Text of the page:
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UK Solar Power Market Will Thrive

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Contrary to the opinion of much of the renewable energy sector, the abolition of the Government’s feed-in tariff scheme (FiTS) on 31st March is not necessarily bad news. Commercial-scale roof-top solar power is booming and will continue to flourish even when the FiTS ends, says Cheltenham-based solar power company, Mypower, which was responsible for introducing solar power to Gloucester Cathedral. The FiTS has supported the development of renewable energy since 2010, but Mypower believes its removal will boost the commercial sector’s adoption of solar power and help companies to significantly reduce their operational costs. Government should now focus upon energy storage technology as this is the next barrier to clean energy growth.

Roof-top commercial-scale solar energy has been successfully competing with ‘conventional' energy generation in the mainstream market for some time. It is a financially viable source of energy being at least 60% cheaper than National Grid supplied electricity, costing 4-6p/kilowatt hour (kWh) compared to a minimum of 14p/kWh respectively. Solar PV systems are 50% more efficient and two-thirds cheaper than ten years ago: a 50kW system costing £130,000 in 2009 now costs under £40,000. Solar power now offers companies a return on investment of over 14%.

Mypower has been designing and installing solar PV systems to SME's, corporates and farmers for ten years, and believes that removing the FiTS will create a stable and market driven demand for solar PV systems within the corporate sector: “Ending Feed-In Tariffs removes reliance on Government policy which is a positive move for companies. Plus they can already receive greater payment for the spare power they sell to the National Grid than was being offered by the Government scheme.” explained Ben Harrison, Managing Partner at Mypower.

He continued “Previously, there was uncertainty about how Government policy would change the FiTS along with widespread negativity in the marketplace reacting to announcements over the years, dissuading many from considering solar power at all. Plus some companies' perceived the FiTS as complex and others wouldn't consider taking subsidies as a matter of principle.”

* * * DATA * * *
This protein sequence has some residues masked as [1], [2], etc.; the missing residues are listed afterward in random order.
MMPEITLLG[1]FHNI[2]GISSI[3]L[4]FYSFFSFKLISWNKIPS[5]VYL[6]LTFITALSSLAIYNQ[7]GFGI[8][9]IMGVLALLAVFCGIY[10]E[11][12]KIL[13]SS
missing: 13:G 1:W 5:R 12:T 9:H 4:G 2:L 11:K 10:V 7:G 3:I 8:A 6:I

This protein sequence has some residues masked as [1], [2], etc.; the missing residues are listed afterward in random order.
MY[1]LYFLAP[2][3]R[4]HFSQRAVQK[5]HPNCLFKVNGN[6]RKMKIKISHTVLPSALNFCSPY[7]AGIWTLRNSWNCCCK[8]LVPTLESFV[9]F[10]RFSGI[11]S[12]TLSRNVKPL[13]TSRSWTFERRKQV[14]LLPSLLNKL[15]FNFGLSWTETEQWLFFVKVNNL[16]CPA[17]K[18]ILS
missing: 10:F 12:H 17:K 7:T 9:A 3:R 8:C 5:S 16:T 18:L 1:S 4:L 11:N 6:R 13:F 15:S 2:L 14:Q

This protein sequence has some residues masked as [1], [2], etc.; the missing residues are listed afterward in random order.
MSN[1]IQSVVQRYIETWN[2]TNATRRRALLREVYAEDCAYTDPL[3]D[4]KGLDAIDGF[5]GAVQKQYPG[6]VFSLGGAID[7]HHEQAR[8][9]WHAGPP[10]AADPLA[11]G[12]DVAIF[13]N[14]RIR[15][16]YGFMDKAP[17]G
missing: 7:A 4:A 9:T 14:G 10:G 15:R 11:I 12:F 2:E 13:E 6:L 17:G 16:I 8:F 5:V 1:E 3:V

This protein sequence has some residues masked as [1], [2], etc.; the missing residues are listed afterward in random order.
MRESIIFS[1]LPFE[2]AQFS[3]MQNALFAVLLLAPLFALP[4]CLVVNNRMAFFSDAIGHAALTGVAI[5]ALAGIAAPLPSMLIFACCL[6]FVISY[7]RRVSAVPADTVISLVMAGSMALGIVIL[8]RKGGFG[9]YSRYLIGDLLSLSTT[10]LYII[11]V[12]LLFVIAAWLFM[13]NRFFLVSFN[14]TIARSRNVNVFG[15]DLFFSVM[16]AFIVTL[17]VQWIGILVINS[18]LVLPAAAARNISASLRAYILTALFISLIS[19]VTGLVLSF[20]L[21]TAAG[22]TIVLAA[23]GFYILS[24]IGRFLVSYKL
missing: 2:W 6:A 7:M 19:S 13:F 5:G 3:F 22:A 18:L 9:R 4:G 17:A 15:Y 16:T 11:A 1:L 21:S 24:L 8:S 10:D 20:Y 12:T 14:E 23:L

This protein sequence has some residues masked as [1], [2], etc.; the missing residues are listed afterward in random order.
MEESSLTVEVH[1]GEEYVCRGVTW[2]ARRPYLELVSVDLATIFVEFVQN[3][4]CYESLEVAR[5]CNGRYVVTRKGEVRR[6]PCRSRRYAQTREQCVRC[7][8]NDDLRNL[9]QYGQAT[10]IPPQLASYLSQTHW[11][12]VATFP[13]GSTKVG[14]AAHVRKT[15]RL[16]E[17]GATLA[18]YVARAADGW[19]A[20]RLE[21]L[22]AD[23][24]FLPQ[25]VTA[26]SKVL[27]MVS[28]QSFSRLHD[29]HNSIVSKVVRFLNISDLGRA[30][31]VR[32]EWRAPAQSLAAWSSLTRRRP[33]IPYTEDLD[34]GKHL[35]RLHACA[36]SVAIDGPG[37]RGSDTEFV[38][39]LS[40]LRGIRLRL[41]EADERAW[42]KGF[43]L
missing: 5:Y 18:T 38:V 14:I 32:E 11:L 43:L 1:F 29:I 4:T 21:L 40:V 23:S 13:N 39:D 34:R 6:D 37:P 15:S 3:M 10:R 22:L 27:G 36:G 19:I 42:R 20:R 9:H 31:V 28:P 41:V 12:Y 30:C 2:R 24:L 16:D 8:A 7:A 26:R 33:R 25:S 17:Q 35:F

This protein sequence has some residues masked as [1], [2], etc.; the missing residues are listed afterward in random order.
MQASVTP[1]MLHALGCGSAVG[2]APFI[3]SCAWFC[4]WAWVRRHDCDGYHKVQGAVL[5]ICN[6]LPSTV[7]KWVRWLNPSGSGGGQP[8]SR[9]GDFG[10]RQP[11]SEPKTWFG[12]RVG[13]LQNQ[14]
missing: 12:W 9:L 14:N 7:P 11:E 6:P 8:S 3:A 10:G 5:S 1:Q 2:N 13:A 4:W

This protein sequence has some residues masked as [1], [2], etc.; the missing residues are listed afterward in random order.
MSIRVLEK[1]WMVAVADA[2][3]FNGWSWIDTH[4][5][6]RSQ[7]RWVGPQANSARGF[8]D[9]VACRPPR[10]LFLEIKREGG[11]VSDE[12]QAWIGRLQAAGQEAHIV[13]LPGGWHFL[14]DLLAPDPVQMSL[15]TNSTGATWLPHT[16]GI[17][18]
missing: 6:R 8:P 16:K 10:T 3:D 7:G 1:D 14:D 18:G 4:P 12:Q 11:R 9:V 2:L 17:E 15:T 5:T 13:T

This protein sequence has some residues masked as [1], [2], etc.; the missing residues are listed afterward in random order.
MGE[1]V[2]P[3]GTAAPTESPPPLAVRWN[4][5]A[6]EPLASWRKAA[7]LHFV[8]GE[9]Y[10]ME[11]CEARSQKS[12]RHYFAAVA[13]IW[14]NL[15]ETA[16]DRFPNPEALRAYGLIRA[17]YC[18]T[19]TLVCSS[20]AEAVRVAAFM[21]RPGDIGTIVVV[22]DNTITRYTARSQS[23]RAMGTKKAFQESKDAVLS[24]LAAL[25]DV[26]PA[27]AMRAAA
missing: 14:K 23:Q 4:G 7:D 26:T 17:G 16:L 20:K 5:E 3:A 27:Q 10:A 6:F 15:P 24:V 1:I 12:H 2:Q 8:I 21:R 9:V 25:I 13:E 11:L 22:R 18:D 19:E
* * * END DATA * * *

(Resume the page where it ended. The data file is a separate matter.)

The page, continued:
Mypower believes the feed-in tariff scheme has been the incentive that stimulated end users' interest and purchasing. However, it has now done its job and is no longer required. The next impairment to advancing renewable energy, thinks Ben, is the current limitation in energy storage capacity. The Government needs to concentrate attention upon supporting this area. Dedicated investment and volume sales are required to make the same dramatic leaps forward in energy and batter storage technology as happened in the past decade for solar-generated electricity.

Last year, the UK Government launched the Faraday Challenge to invest £248 million into battery development companies and initiatives between 2018-2022. In comparison, President Macron has just announced the French Government's investing £597 million (700 million Euros) into battery cell manufacturing, whilst the German government has committed over £1,750 million (2 billion Euros) for building battery cell factories. The German Government offers subsidies to homeowners to install battery storage, with Italy and Ireland planning to introduce their own schemes.

“We'd urge the UK Government to consider an on-going subsidy system aimed at accelerating the development of the next generation of this technology. Whoever discovers the holy grail of energy storage will have discovered the goose that lays the golden egg and it would be a significant boost to the UK economy if it could be a British company.” said Ben.

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